LAS VEGAS, NV – New angiographic data from the Preventive Angioplasty in Acute Myocardial Infarction (PRAMI) trial show that the degree of stenosis in nonculprit arteries is associated with risk of subsequent events, but that even patients with moderate blockages not treated at the time of primary PCI went on to have events.

The findings imply that using only high-percentage stenosis as a cut point when deciding whether to open a nonculprit lesion during primary PCI may lead to a large proportion of preventable subsequent events being "missed," Dr Keith Oldroyd (Golden Jubilee National Hospital, Glasgow, Scotland) said.

Oldroyd presented the new PRAMI results here at the Society for Cardiovascular Angiography and Intervention (SCAI) 2014 Scientific Sessions .

Current guidelines advise against the treatment of nonculprit lesions—a recommendation called into question by the main PRAMI results released at the European Society of Cardiology (ESC) 2013 Congress . PRAMI, which was published simultaneously in the New England Journal of Medicine, showed that treatment of nonculprit lesions during primary PCI reduced the risk of major adverse cardiac events (cardiac death, nonfatal MI, and refractory angina with ischemia).

In his presentation at the SCAI meeting, Oldroyd zeroed in on the group of patients whose nonculprit lesions were not treated, stratified by the degree of stenosis in the most severe, nonculprit lesion in each patient. All measurements were by in-lab quantitative coronary angiography (QCA) by the operator, not core-lab QCA, he cautioned.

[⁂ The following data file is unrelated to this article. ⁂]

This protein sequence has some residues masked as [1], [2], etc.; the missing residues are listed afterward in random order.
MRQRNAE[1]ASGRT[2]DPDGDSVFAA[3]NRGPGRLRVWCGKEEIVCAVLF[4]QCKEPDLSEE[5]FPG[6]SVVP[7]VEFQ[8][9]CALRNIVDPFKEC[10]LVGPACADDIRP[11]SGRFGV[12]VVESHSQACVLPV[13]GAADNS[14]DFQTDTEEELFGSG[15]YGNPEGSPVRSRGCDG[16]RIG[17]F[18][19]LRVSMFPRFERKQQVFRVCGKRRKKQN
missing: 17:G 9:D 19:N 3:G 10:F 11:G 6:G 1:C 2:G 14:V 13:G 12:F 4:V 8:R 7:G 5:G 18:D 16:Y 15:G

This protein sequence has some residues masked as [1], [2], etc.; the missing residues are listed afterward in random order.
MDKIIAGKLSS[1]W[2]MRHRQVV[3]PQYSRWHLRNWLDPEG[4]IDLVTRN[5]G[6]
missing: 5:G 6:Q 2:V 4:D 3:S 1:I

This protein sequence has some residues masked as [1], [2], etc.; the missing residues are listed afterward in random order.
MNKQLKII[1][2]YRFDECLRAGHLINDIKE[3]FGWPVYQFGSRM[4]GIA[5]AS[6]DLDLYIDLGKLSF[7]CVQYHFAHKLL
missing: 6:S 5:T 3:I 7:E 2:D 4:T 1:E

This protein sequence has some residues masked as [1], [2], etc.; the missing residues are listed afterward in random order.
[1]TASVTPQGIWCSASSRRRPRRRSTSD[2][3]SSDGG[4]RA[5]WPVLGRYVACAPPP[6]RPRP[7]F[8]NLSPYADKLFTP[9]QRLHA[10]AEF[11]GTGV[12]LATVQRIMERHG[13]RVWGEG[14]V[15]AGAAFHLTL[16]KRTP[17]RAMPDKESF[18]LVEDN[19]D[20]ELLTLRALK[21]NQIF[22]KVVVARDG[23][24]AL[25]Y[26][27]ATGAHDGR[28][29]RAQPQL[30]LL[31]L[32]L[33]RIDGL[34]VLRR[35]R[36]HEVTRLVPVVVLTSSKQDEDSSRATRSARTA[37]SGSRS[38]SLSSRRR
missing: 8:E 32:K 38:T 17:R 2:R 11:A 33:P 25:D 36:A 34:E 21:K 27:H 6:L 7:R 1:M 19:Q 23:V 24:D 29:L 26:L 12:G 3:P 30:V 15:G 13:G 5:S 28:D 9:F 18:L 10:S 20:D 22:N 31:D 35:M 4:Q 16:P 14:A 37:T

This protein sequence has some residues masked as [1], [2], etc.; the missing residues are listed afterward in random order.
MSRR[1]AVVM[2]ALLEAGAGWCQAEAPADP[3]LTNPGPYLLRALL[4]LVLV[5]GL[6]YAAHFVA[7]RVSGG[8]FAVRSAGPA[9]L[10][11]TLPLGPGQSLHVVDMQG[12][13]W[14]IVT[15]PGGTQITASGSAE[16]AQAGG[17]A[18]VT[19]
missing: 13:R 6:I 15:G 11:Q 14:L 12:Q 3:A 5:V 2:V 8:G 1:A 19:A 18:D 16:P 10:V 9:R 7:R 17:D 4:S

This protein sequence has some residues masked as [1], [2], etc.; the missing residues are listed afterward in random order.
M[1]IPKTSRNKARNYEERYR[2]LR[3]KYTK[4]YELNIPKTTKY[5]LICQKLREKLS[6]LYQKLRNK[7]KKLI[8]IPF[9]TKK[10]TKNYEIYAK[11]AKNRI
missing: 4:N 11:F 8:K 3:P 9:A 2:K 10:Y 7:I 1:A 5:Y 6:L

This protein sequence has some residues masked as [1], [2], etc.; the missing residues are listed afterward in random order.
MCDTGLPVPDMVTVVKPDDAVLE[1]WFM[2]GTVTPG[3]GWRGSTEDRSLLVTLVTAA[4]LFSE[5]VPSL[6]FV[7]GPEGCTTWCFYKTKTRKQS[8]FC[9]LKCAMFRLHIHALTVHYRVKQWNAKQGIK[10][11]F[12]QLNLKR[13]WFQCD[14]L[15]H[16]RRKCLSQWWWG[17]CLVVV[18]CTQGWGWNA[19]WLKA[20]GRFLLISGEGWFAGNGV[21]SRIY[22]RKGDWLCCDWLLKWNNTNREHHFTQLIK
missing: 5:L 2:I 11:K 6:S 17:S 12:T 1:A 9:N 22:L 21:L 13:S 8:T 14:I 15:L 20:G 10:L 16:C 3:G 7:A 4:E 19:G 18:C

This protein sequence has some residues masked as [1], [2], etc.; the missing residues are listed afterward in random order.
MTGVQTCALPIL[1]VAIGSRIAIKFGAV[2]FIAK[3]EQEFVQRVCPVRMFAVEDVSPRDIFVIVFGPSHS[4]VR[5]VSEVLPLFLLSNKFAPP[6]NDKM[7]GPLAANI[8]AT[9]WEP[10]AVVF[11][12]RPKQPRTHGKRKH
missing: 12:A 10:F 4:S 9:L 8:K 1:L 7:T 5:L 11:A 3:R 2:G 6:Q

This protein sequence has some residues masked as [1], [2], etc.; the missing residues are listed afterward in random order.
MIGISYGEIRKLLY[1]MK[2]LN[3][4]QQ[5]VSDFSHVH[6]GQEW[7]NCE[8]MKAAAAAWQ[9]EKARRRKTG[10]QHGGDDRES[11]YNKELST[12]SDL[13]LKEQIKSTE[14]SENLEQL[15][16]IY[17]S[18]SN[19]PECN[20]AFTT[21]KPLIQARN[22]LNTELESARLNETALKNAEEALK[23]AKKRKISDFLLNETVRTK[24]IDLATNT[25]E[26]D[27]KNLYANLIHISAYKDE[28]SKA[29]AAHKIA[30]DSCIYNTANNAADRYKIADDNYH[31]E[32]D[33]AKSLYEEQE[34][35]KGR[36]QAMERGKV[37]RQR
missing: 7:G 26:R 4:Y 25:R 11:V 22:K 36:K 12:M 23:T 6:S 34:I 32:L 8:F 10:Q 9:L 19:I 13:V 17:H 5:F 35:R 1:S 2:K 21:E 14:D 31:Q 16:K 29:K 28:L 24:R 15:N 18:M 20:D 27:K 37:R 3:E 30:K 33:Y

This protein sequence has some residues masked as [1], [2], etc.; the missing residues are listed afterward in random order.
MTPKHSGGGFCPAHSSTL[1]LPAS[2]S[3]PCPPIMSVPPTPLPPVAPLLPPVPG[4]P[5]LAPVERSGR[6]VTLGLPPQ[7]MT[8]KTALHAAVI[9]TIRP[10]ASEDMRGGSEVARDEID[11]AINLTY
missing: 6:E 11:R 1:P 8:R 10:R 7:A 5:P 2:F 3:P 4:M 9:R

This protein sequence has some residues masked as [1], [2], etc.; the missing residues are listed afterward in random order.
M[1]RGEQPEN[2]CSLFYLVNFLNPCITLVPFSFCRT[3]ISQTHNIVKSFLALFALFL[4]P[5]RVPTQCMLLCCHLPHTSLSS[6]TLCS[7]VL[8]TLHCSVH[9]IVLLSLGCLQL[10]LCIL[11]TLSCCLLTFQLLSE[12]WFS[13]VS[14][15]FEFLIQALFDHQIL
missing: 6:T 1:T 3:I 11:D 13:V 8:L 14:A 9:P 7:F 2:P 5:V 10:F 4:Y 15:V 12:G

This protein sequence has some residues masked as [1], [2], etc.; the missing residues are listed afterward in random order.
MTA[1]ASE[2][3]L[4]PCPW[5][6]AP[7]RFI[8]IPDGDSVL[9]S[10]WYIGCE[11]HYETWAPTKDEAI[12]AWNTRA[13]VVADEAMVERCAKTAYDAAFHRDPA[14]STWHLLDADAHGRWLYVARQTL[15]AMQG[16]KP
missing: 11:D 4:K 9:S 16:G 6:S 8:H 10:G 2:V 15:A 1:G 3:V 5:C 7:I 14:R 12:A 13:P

Analyzed according to risk of MACE, patients with the most severe blockages (95%–99% stenosis) were the most likely to go on to have a MACE (47% of patients). However, patients with vessels with 75%–94% stenosis and even 50%–74% stenosis also experienced primary outcome events, at a rate of 23% and 14%, respectively.

"You may say, okay, I will only do the really severe lesions; I don't want to do touch anything that's severe or only moderately severe," Oldroyd observed. "But, if you cut it off at 95% to 99%, you will identify only 20% of the subsequent events, and you will miss 80% of the events. If you move the cutoff to 75%, this time you pick up 80% of the events, but you still miss 20%. So by sticking with a 50% [cutoff], you will pick up all the events as identified in the trial."

He also stressed that all MIs were spontaneous and not periprocedural troponin spikes, which were not counted as part of the primary end point in PRAMI. Moreover, the benefit of preventive PCI of nonculprit lesions appeared within the first month following the first treatment—a finding with implications for staged procedures.

The Next Burning Questions

In a panel discussion following Oldroyd's presentation, moderator Dr Ajay Kirtane (Columbia University, New York, NY) called this lesion-level data "probably the predominant thing people wanted to see" from the PRAMI investigators, following the presentation of the primary results. "What you've demonstrated is, not only were these spontaneous events not periprocedural events, but that there was perhaps a gradient effect leading to these events. That's a really important finding. For me, that's the first time I've ever seen this."

The next burning question, according to panelist Dr David Cohen (St Luke's Health System, Kansas City, MO), is whether those lesions need to be treated in the same setting "or, as many of us do occasionally in the United States, can you stage it two or three days later?" It will be important to tease out the "timing of benefit," he said.

Dr Michael Kim (Northshore University Hospital, Manhasset, NY), also on the panel, commented that most operators today will "fix" a >95% lesion at the time of PCI. These new data from PRAMI, and particularly the fact that MACE-event curves appear to separate almost immediately after the index admission, are enough to convince him to consider treating less severe lesions as well. "If that's true . . . I would probably now fix [those lesions] at the same time" as the culprit lesion," he said.